Jesus Instead of Barabbas

In this passage, Matthew records the trial of Jesus before the Roman governor, Pontius Pilate (Mat. 27:11-26). Pilate asked Jesus, “Are You the King of the Jews?” With His reply, “You say” Jesus answered Pilate’s question in the affirmative. That there was a difference between what Jesus meant by “the King of the Jews” and what Pilate meant is indicated in John’s account. In the context of Jesus’ trial before Pilate, John wrote, “Jesus answered, My kingdom is not of this world. If My kingdom were of this world, My servants would fight, so that I should not be delivered to the Jews; but now My kingdom is not from here” (John 18:36). Though Jesus indicated to Pilate that He and His servants had no intention of fighting Rome, and though Pilate even sought to release Him, it was Jesus’ claim to be Israel’s King that seemed to ultimately persuade Pilate to have Jesus crucified (John 19:12-16). The Jews put Pilate in a precarious position when they argued before him, “If you let this Man go, you are not Caesar’s friend. Whoever makes himself a king speaks against Caesar” (see John 19:12).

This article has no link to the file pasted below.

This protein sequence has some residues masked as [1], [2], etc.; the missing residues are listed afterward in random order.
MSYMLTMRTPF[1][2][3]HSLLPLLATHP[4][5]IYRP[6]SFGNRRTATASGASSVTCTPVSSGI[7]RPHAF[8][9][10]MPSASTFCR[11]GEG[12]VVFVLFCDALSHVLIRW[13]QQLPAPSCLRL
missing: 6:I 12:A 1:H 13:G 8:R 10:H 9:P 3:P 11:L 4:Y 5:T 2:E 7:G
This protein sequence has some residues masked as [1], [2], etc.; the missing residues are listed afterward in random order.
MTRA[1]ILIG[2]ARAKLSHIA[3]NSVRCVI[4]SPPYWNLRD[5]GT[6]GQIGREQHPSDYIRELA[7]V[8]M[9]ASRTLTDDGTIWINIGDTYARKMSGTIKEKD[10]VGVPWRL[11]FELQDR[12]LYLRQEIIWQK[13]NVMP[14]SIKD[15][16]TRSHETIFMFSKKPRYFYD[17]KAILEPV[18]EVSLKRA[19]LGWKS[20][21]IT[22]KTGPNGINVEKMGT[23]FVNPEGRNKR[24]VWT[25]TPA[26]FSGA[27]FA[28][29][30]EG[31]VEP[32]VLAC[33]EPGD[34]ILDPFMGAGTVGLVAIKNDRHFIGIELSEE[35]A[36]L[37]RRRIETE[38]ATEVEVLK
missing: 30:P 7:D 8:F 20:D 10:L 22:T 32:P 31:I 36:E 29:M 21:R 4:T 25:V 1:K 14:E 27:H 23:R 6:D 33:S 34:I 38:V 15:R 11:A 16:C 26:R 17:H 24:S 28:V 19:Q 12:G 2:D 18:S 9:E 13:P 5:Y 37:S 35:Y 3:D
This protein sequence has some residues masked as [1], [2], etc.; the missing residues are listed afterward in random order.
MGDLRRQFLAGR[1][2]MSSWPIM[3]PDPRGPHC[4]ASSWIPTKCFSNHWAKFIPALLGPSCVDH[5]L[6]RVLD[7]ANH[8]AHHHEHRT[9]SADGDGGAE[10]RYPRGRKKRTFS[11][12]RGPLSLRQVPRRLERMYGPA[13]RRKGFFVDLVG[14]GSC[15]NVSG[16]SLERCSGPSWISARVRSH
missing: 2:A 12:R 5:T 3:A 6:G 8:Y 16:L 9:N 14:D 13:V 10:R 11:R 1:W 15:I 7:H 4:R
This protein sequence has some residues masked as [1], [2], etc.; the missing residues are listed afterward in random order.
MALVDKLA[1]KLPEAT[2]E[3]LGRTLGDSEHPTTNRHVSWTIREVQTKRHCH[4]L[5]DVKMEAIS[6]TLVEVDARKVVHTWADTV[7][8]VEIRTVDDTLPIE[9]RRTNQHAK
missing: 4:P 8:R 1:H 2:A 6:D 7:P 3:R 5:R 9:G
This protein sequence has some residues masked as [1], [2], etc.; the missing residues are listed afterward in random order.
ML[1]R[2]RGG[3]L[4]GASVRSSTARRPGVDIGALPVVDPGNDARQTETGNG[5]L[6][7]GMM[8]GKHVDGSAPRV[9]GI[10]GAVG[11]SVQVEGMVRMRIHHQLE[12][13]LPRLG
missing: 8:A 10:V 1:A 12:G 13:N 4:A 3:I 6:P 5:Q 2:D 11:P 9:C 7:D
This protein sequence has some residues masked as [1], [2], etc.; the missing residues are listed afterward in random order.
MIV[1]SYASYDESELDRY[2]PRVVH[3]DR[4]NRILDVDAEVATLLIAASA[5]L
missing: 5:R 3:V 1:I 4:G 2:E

In fact, at the time of Passover, the governor was accustomed to releasing or letting a prisoner go whom the people chose. They chose to have Barabbas, a murderer, released and to have Jesus their Messiah crucified. Even Pilate asked, “Why, what evil has He done?” Also, his wife had previously sent him a message about Jesus even while he was sitting on the judgment seat, “Have nothing to do with that just Man, for I have suffered many things today in a dream because of Him.” But Pilate gave in to the will of the people and had Jesus crucified instead of Barabbas who deserved it. I am reminded of what Peter wrote in his first epistle, “For Christ also suffered once for sins, the just instead of the unjust, that He might bring us to God” (See 1Peter 3:18).